From the perspective of the IETF, a L2VPN is a VPN where traffic is forwarded based on the information provided in layer 2 protocol headers, for example, Ethernet, Frame Relay and ATM. If an IP packet exists within a layer 2 protocol, that IP packet would typically not be used by the layer 2 VPN to make decisions.

In the words of the IETF:

“There are two fundamentally different kinds of Layer 2 VPN service that a service provider could offer to a customer: Virtual Private Wire Service (VPWS) and Virtual Private LAN Service (VPLS).”

“A VPWS is a VPN service that supplies an L2 point-to-point service.”

“A VPLS is an L2 service that emulates LAN service across a Wide Area Network (WAN)”

Source: IETF RFC 4664

IETF has standardized a number of approaches to L2VPNs.

EVPN is currently the approach generating the most interest for future implementation.

In the words of the IETF:

“An EVPN instance comprises Customer Edge devices (CEs) that are connected to Provider Edge devices (PEs) that form the edge of the MPLS infrastructure. A CE may be a host, a router, or a switch. The PEs provide virtual Layer 2 bridged connectivity between the CEs. There may be multiple EVPN instances in the provider’s network.”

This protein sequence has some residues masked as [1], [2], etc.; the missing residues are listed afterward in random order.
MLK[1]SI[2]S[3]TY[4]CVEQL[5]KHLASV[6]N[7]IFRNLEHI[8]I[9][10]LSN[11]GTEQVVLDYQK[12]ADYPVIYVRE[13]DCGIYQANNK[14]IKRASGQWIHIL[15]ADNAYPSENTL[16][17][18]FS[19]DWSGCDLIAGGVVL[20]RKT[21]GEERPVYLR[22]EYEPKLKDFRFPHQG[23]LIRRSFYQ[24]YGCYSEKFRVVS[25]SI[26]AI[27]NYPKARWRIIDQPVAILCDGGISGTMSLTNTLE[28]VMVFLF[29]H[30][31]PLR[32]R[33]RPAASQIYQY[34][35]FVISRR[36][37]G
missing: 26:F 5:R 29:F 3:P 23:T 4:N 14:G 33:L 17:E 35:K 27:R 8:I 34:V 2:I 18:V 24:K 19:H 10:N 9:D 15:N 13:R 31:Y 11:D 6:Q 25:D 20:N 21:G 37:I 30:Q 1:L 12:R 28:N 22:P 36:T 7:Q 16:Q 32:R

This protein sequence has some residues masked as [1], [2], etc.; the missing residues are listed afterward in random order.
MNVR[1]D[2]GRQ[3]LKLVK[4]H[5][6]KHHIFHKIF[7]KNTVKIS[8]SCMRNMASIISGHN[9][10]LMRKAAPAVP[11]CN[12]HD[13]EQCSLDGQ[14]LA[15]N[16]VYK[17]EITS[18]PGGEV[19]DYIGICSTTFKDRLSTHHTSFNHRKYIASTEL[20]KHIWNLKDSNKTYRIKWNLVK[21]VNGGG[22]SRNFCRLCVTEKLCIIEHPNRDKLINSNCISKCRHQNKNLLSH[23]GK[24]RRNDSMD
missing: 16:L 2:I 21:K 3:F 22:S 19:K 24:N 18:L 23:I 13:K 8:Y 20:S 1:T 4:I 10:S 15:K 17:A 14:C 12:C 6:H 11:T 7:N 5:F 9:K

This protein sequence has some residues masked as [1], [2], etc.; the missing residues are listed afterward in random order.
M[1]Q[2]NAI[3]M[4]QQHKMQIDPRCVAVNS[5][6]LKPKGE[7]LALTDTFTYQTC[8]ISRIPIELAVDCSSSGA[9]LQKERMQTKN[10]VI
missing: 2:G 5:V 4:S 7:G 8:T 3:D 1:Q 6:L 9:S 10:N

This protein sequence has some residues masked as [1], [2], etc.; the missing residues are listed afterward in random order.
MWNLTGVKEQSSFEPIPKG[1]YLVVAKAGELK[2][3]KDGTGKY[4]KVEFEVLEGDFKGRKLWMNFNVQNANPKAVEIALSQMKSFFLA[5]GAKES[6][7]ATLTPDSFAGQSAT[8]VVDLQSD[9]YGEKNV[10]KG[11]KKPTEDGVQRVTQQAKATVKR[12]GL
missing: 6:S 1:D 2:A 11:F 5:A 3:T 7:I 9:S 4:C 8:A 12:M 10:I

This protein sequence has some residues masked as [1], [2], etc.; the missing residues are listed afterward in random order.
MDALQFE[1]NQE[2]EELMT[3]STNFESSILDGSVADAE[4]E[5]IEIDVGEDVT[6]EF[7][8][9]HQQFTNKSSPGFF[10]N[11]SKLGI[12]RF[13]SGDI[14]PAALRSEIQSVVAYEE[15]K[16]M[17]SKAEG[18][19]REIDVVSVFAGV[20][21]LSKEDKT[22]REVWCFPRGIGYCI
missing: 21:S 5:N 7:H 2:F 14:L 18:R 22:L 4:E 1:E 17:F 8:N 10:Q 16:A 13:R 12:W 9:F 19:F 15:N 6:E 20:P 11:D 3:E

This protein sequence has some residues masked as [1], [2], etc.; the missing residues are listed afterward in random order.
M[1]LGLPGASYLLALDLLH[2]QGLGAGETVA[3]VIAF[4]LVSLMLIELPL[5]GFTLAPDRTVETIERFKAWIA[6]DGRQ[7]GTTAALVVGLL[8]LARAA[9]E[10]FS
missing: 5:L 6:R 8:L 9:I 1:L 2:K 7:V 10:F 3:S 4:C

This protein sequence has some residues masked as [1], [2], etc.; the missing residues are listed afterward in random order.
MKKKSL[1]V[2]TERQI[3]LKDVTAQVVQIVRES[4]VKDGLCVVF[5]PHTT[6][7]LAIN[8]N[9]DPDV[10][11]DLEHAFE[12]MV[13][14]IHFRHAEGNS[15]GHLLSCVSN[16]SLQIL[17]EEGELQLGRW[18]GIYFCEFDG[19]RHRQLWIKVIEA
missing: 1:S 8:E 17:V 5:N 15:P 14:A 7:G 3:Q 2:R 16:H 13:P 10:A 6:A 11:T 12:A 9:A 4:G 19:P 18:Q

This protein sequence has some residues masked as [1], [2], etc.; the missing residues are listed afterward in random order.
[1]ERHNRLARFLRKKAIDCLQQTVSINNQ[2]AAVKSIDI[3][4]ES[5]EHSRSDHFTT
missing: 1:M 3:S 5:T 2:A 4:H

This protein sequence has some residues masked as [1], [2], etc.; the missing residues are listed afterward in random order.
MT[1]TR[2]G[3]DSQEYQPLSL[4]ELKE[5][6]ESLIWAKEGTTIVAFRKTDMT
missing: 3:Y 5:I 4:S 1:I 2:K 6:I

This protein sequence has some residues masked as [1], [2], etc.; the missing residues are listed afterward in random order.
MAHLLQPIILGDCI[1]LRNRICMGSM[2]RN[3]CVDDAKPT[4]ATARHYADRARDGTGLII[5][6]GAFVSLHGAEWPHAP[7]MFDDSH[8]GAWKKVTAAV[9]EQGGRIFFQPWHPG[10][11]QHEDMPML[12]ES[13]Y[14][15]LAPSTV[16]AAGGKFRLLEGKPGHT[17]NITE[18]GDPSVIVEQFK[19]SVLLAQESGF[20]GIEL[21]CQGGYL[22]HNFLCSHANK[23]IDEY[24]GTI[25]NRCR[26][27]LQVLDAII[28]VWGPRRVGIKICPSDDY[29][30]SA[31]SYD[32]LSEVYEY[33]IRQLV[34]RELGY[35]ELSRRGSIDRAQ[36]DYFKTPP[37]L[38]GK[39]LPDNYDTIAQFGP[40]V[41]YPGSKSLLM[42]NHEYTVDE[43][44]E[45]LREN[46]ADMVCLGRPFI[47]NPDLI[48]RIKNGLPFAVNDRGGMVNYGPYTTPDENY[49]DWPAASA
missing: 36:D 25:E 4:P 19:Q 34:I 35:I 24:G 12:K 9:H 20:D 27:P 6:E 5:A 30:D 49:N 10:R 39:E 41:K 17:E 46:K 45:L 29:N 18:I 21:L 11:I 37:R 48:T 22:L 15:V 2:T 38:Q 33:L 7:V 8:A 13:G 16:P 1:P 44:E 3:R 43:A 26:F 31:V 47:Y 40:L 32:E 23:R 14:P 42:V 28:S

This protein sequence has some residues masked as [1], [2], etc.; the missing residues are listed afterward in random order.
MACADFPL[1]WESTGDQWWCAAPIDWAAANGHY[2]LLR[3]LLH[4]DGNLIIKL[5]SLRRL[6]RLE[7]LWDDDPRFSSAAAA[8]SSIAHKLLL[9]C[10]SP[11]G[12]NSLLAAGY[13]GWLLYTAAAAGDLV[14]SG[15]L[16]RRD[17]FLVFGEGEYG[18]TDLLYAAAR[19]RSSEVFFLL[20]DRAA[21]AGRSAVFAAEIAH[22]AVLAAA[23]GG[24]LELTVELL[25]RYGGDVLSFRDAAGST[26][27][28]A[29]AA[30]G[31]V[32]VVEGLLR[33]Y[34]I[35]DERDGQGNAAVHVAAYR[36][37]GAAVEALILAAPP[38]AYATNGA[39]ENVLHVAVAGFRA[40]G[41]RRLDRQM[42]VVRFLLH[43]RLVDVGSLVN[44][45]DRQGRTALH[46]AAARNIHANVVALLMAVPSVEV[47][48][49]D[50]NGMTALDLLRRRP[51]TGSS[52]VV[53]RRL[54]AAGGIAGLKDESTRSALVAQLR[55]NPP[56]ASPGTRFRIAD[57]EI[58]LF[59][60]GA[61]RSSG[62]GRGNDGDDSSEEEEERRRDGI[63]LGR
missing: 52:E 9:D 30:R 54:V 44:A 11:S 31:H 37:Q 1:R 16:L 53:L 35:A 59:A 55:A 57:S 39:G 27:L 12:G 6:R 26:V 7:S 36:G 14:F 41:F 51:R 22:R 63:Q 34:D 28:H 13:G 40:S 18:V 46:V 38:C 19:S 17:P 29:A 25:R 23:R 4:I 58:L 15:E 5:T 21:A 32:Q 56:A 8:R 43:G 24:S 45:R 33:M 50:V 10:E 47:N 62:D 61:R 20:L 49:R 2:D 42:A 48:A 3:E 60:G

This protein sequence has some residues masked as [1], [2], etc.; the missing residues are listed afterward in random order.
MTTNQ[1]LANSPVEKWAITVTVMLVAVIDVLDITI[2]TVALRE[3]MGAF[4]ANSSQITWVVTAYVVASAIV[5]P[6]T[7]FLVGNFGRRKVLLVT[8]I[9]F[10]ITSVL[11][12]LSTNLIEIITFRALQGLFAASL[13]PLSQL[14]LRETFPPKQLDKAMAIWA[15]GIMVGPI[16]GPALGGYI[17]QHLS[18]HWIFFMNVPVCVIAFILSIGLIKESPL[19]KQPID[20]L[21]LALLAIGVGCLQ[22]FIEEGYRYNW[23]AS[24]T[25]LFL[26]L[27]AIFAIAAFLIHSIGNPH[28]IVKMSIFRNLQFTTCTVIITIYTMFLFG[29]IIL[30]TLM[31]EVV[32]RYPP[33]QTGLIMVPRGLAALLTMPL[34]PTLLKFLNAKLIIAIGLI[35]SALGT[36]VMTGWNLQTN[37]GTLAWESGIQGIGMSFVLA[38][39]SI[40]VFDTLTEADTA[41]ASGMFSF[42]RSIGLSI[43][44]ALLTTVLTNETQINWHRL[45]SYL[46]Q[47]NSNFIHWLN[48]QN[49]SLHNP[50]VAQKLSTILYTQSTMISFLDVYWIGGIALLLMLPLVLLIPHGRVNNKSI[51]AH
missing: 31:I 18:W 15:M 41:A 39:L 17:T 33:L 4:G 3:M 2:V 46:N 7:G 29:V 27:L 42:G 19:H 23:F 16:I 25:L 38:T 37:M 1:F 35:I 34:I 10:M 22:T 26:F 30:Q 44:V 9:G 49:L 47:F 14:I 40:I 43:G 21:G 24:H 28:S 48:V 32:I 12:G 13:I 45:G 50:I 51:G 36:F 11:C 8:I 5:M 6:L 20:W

“In an EVPN, MAC learning between PEs occurs not in the data plane (as happens with traditional bridging in VPLS [RFC4761] [RFC4762]) but in the control plane. Control-plane learning offers greater control over the MAC learning process, such as restricting who learns what, and the ability to apply policies. Furthermore, the control plane chosen for advertising MAC reachability information is multi-protocol (MP) BGP (similar to IP VPNs [RFC4364]). This provides flexibility and the ability to preserve the “virtualization” or isolation of groups of interacting agents (hosts, servers, virtual machines) from each other. In EVPN, PEs advertise the MAC addresses learned from the CEs that are connected to them, along with an MPLS label, to other PEs in the control plane using Multiprotocol BGP (MP BGP). Control-plane learning enables load balancing of traffic to and from CEs that are multihomed to multiple PEs. This is in addition to load balancing across the MPLS core via multiple LSPs between the same pair of PEs. In other words, it allows CEs to connect to multiple active points of attachment. It also improves convergence times in the event of certain network failures.”